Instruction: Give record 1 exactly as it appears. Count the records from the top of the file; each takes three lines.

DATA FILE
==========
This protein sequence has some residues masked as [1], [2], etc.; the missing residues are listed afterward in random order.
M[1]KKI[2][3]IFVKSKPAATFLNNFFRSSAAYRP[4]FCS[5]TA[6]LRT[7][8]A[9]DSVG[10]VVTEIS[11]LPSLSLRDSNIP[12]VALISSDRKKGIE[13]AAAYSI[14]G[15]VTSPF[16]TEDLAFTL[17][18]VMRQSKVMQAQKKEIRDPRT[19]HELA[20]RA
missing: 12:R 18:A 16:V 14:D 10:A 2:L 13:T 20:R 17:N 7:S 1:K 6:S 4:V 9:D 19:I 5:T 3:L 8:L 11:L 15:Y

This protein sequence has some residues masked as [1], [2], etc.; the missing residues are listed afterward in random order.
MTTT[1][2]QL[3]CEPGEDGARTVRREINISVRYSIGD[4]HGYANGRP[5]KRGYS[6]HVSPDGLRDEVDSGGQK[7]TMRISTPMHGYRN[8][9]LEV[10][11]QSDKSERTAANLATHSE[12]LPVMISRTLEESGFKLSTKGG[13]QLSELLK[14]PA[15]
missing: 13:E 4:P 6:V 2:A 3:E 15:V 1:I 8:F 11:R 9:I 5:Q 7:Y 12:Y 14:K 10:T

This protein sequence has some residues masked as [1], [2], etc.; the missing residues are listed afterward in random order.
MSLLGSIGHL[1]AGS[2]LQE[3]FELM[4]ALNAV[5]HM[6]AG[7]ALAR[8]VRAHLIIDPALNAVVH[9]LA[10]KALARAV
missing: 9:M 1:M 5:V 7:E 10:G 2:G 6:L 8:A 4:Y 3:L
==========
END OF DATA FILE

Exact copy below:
This protein sequence has some residues masked as [1], [2], etc.; the missing residues are listed afterward in random order.
M[1]KKI[2][3]IFVKSKPAATFLNNFFRSSAAYRP[4]FCS[5]TA[6]LRT[7][8]A[9]DSVG[10]VVTEIS[11]LPSLSLRDSNIP[12]VALISSDRKKGIE[13]AAAYSI[14]G[15]VTSPF[16]TEDLAFTL[17][18]VMRQSKVMQAQKKEIRDPRT[19]HELA[20]RA
missing: 12:R 18:A 16:V 14:D 10:A 2:L 13:T 20:R 17:N 7:S 1:K 6:S 4:V 9:D 19:I 5:T 3:L 8:L 11:L 15:Y